Recently I was listening to fairly new podcast from National Public Radio, Invisibilia, which I highly recommend if you like good storytelling and thinking of things in new ways. The episode, Our Computers, Ourselves, examined how computers affect human behavior, for good or bad. One of the themes was the ubiquity of computers in our lives. They did not dwell on this as part of the show, but as I drove through the snow on my way to work, my own thoughts kept curling around the idea. I looked up and saw a video camera on a light pole, and I wondered, how many times does a camera take an image of me each day? I don’t live in a city but I also don’t live in the most rural part of Vermont. So, in the largest city in Vermont, a very small city by the standards of most other states, how ubiquitous are cameras?
Since then I have been thinking I should count them. Could I be aware enough to see the cameras that watch us but that we have forgotten are there? I knew that I would have to pay attention, that I would have to start noticing things I no longer see. I figured I would try it out today, knowing that it would be an imperfect experiment to start.
On the way to my destination for the day I passed at least two traffic camera intersections where I assume my image crossed a screen. I tried to pay attention but got lost in whatever I was listening to and didn’t look for cameras once I exited the interstate. I did go to a school this morning, which meant a camera aimed itself at me as I buzzed the front desk. I am guessing I missed some cameras but that is at least three, all of which carried my image twice. So at least six times today I was filmed (I’ll have to work on being careful with that word as there was no actual film involved) and none of those instances were of my own choosing.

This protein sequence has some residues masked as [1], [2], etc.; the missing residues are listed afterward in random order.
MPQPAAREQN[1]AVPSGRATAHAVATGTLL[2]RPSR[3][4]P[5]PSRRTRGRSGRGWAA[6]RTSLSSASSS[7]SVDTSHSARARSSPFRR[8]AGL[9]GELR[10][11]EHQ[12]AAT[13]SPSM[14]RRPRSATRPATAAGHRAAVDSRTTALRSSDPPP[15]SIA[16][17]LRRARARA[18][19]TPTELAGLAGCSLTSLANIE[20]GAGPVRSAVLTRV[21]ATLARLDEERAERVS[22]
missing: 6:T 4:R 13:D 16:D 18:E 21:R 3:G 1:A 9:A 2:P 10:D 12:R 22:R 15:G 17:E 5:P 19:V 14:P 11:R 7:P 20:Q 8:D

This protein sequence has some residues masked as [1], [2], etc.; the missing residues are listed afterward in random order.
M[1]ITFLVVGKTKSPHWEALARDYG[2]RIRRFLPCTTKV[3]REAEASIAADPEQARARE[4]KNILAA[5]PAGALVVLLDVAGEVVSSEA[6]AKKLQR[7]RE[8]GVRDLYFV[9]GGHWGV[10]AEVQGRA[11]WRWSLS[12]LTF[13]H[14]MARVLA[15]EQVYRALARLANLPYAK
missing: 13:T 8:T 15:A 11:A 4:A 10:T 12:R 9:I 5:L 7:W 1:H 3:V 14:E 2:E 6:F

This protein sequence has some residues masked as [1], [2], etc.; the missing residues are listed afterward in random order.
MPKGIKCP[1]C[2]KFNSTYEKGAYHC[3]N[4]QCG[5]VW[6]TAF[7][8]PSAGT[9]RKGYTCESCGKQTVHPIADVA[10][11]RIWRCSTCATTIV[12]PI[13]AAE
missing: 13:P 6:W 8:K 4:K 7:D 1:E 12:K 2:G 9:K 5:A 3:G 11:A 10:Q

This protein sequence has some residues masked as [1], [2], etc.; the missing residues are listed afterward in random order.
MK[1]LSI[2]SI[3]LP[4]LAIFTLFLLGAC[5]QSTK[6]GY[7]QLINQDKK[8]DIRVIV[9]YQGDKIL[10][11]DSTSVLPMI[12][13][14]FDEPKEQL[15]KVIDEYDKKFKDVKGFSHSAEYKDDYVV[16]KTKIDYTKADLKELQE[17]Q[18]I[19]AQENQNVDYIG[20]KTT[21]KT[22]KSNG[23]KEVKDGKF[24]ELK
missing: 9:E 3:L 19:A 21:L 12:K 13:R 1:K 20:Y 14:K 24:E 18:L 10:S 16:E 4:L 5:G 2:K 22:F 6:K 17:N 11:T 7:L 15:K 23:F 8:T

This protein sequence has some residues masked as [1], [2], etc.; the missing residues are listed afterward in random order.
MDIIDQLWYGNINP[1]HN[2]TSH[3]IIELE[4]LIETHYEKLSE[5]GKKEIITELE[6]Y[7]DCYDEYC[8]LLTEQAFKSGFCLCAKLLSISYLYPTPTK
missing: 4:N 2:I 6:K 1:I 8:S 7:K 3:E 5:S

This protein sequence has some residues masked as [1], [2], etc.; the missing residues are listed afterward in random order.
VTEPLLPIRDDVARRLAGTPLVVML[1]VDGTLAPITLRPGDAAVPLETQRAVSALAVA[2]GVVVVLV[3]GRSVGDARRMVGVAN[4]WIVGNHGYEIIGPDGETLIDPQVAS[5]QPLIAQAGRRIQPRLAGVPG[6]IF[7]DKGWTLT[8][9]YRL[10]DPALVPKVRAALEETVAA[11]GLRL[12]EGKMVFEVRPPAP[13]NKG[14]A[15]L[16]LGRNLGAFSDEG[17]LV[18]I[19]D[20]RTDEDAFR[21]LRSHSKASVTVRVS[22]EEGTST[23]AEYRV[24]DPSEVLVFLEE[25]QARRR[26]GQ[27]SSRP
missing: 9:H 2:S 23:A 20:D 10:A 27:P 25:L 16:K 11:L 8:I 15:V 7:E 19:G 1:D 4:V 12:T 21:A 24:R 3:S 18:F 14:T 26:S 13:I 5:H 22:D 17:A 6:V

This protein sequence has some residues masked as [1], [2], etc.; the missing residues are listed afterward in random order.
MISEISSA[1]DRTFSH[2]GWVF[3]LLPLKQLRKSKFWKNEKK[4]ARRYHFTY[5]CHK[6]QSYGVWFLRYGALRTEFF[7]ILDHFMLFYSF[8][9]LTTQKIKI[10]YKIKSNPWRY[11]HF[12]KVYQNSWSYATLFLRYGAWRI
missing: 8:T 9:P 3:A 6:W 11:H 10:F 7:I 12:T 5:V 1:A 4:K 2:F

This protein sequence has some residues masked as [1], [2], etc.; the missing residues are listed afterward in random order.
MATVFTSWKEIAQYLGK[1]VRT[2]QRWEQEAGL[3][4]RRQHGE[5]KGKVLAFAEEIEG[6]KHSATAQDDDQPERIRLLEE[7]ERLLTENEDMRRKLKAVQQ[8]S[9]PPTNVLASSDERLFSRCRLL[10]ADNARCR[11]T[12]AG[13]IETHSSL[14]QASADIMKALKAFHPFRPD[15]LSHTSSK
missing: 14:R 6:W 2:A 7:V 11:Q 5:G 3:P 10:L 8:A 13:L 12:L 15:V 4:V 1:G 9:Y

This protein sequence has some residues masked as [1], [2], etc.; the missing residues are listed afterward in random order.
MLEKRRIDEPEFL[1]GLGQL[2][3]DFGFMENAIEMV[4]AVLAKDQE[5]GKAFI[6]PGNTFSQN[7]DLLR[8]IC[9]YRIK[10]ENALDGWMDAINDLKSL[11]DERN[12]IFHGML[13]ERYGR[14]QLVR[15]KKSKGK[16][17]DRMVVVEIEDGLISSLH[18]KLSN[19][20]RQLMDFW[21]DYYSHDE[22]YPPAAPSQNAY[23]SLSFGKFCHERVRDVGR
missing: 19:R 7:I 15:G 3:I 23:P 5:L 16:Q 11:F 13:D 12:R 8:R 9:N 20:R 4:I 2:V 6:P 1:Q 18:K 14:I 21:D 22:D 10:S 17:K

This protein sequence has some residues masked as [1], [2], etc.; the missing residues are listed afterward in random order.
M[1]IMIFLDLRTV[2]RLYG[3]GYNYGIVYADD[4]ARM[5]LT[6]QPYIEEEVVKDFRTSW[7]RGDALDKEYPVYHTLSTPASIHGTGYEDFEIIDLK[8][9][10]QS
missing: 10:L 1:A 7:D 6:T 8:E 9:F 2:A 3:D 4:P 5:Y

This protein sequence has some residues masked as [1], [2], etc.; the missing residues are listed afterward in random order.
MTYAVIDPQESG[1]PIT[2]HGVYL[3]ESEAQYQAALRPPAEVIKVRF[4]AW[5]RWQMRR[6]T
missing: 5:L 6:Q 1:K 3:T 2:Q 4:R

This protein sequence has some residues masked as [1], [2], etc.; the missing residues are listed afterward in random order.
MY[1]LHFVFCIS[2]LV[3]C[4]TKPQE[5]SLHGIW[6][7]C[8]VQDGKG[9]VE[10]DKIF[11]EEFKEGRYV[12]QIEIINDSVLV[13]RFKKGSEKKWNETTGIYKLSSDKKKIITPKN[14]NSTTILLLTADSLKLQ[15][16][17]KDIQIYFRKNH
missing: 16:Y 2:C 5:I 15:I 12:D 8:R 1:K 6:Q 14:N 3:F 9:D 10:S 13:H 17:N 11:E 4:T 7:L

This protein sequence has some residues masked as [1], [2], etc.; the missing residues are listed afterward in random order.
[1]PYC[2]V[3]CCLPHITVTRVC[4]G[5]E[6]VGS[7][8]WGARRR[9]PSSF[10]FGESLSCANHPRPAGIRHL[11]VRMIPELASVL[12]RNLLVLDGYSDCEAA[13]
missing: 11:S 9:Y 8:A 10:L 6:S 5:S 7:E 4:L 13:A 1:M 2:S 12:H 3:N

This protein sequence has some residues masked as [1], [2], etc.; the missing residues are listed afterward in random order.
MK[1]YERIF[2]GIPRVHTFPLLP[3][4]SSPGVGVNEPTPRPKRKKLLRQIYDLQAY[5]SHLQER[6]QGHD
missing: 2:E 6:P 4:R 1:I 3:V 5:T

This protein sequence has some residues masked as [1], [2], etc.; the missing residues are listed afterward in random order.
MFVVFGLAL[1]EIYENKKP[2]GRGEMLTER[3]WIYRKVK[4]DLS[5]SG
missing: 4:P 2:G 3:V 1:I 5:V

I plan to try to keep an eye out for cameras around here as I drive and work and shop and play. I am guessing I will find some in unusual places. At some point I will try to count them all in a period of time (one day? one week?). If nothing else it will be good practice noticing, paying attention, being aware. I may find that there are fewer cameras than I imagine; I may find there are more. Either way, the question–how often am I camera?–is worth asking.